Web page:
You have to come here to get the unedited version of my Courier articles, and with the proper final word...
The other day, a friend commented that I had poor taste in films. Well, in many ways I am guilty as charged, but I thought I'd say a few things on the subject. Firstly, let's hear from my favourite philosopher, who went to the cinema every week to relax (he especially liked Westerns):
"A typical American film, naive and silly, can - for all its silliness and even by means of it - be instructive. A fatuous, self-conscious English film can teach one nothing. I have often learnt a lesson from a silly American film."
So the first thing I'd want to say is that, like Wittgenstein, the majority of films I watch are primarily viewed for relaxation. I spend such a lot of my average day thinking and reflecting in one way or another that I precisely don't want to engage in intellectual analysis when I'm relaxing! So I very much enjoy what I call 'popcorn movies', which do not require me to exercise much in the way of brainpower, but have plenty of excitement and drama and loud explosions – James Bond movies are the classic example, The Avengers my most recent joy. But that isn't the end of the story, as Wittgenstein hints. The thing is, the analytical muscles only go quiescent, they never get fully turned off, and the films that I most enjoy are the ones which engage the muscles without ever taxing them too much, and that primarily means allowing the story itself to do the work.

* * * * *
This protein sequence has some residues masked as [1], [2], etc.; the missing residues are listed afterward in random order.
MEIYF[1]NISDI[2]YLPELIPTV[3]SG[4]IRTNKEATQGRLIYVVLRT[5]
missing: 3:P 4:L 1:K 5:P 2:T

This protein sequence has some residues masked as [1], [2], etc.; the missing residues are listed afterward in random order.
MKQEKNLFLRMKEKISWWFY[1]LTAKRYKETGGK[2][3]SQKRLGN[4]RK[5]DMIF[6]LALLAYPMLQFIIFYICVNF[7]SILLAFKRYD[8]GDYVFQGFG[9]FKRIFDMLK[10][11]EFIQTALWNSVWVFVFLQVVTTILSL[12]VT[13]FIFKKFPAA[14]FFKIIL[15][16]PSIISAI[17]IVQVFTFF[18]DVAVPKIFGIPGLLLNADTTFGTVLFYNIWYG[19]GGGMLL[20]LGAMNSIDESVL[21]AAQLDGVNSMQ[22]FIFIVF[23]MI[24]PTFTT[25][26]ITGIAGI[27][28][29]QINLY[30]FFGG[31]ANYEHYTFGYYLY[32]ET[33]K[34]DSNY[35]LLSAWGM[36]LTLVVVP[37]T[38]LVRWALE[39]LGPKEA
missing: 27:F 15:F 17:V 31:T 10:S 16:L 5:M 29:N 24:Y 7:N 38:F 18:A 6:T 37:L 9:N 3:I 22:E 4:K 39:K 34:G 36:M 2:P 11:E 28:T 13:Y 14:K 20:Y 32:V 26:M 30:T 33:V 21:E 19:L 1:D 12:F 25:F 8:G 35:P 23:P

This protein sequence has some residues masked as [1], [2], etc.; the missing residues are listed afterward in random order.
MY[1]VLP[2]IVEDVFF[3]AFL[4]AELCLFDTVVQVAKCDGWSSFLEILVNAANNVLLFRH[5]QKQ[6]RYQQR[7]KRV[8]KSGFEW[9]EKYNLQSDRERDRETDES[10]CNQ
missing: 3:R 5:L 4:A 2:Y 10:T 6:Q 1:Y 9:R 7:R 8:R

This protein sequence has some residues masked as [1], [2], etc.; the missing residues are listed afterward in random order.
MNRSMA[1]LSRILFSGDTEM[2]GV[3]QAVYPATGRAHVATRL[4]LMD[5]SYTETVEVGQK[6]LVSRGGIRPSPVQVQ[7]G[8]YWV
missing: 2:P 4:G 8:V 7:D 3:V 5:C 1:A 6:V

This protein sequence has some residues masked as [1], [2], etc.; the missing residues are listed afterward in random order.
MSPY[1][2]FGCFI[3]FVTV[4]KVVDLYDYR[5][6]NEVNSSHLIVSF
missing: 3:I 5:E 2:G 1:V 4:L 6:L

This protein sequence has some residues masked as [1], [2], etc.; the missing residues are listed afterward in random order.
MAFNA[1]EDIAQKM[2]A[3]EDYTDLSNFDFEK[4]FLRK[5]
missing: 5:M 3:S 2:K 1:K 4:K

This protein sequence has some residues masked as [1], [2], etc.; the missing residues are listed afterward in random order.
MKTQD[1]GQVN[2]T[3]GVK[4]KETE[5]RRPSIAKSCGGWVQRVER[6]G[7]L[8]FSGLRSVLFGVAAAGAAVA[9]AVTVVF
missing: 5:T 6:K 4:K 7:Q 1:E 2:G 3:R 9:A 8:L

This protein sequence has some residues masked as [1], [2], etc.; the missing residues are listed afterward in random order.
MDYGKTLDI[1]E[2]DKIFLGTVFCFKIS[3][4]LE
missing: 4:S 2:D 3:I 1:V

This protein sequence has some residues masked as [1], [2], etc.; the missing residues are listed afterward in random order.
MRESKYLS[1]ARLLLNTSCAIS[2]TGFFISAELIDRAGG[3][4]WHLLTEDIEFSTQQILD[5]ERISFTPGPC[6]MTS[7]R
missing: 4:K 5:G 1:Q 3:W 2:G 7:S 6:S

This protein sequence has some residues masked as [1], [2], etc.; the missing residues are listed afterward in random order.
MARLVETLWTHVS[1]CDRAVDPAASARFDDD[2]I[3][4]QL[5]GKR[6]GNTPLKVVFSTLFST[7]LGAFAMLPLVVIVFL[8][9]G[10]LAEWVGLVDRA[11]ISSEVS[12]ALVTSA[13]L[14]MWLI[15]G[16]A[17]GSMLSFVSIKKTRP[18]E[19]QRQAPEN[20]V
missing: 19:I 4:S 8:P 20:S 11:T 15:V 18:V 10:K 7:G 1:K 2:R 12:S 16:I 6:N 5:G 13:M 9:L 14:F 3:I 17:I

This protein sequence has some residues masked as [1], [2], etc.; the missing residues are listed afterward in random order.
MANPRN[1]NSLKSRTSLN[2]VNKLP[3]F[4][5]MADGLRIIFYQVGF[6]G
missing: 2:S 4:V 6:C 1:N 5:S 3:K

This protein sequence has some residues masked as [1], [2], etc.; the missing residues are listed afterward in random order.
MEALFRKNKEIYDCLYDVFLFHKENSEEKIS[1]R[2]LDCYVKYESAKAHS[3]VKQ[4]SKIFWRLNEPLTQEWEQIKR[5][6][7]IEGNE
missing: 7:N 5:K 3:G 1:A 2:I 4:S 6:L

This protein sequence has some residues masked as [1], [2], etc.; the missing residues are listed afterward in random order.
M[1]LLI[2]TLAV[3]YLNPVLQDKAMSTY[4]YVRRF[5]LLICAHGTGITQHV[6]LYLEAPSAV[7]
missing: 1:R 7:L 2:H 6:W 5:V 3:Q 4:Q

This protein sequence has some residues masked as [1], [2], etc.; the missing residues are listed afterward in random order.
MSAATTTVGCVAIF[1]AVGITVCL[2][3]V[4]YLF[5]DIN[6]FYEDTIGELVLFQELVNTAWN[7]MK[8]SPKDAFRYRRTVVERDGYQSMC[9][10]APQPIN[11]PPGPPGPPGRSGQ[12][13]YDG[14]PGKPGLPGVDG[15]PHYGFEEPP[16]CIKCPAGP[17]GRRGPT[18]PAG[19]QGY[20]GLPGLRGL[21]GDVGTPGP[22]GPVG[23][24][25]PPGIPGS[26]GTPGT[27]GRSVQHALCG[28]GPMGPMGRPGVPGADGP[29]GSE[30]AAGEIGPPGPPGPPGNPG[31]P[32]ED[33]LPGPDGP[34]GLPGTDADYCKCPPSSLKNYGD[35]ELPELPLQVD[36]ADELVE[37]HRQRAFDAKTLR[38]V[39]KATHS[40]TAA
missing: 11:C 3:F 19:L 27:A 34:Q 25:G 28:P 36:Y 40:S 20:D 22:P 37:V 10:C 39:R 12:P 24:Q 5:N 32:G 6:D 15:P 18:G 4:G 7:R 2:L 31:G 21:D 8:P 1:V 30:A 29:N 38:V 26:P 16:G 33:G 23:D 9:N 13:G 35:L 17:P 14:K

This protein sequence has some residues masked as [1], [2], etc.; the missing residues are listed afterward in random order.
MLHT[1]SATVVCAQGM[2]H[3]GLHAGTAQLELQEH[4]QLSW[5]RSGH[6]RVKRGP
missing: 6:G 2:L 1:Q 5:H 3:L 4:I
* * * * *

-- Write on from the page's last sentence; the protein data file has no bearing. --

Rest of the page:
Now I am fully aware of, and reasonably conversant with, the way in which film is an artistic form of its own; I am also well aware of the way in which film is 'sculpting in time', and has an essential aesthetic element (primarily through the cinematography). Those things I can understand and appreciate, and get me on a good day and I will happily discuss those more refined areas. Yet most of the time what I am interested in is a) story, and b) character development, ie the exploration of what it means to be human.